Boris Nemtsov, the leader of the opposition People’s Freedom Party and a former deputy prime minister, was arrested three times this year for organizing street protests. In January he spent 15 days in jail. He said now that Vladimir Putin is coming back to the presidency, the opposition has no choice but street politics. Nemtsov spoke to Newsweek’s Anna Nemtsova (no relation) about his party’s plans for the future.
Were you or your colleagues in the opposition surprised when Vladimir Putin decided to run for president again?
His decision was predictable, but we were shocked by the hypocrisy and cynicism of the announcement: he declared he was coming back long before the elections. Putin and Medvedev did not even bother to share their decision to swap their chairs with the United Russia party before the congress. Russians had no choice but face his final decision; his usurpation of political power is sickly humiliating.
What does Putin’s return mean for Russia’s future?
His return means mass emigration, as Russia is entering a destructive stage of its history that will cause the country to fall apart. This is the worst scenario possible: many years of the worst type of authoritarian regime—not any different from what Lukashenka has in Belarus. Nobody changes at the age of 60; Putin will eventually develop into a tougher dictator and run Russia the way Mubarak ran Egypt or Gaddafi Libya. Under Putin, all institutions will suffer stagnation and continue to degrade: the courts will remain dependant on calls “from above”; his friends’ corruption will blossom; the country’s economy will continue to depend only on gas and oil.
What is the reaction in the Russian business and intellectual elite?
All my friends in big business plan to take their capital out of Russia. Some prefer to emigrate. Putin’s return will cause Russia’s economy to lose at least $100 billion of private capital, as business is on the run now. Hundreds of thousands of the young, smart and successful professionals, will leave the country before closing time. Fearing more repressions, more raider takeovers of business, worse state corruption, people lose their optimism. They drop their hands. They see a hopeless situation.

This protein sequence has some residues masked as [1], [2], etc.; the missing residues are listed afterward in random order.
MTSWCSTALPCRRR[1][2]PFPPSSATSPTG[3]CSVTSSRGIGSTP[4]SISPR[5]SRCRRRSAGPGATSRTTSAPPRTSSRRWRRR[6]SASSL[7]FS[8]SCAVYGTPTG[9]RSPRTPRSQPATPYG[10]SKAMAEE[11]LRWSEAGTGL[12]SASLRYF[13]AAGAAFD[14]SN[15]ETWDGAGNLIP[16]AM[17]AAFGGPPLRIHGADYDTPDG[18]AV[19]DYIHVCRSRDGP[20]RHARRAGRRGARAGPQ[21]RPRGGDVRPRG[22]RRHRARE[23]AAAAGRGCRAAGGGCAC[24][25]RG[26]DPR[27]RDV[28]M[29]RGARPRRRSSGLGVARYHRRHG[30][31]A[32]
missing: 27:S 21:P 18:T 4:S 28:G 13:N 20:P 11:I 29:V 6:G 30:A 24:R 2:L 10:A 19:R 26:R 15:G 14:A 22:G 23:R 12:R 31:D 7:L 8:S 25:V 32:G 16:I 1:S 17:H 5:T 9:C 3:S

What is the opposition planning to do?
When people have no chance to vote the sickening leader out of power, they act in a different way. We are going to mobilize for a struggle. From now on, there will be mass street protests all across the country. Last Sunday, a few hundred people came out for a spontaneous protest to Moscow’s central Pushkin Square, though there was no proper organization or information distributed by any of us. Next week, the united opposition parties will gather for one more congress that will involve left opposition, national patriots, the People’s Freedom Party, and Solidarity right-opposition movements. Alexei Navalny, a popular corruption fighter, and Yevgeniya Chirikova, the leader of ecological movement involving half a million people, will join our congress as well. Some naive parties, like Fair Russia, still hope to be given a piece of the power pie. We have one bad example of an opposition leader who thought it was possible to agree with the Kremlin, Mikhail Prokhorov. His party was discredited and he is now facing overwhelming attacks.
Last June U.S. Secretary of State Hillary Clinton expressed disappointment at the Russian Ministry of Justice’s refusal to register your party, the People’s Freedom Party. Does the Russian opposition receive much moral or financial support from the West?
The fate of Russia should be decided by the Russian people, here at home. We do not need any support from outside. The Freedom Party has 46,000 members in 46 regions of Russia. Our rows are tight; we have made a decision to get rid of the worst scenarios that Putin is offering us. On Oct. 22, the Russian opposition will come out under the slogan: “Let's put an end to this regime!” This is going to be a long-term struggle, full of risk. The cheaper oil is, the less popular Putin is going to be, and the more repressive his methods will become. Most progressive Russians feel apathy right now. But there are some who are still optimistic enough to continue the struggle.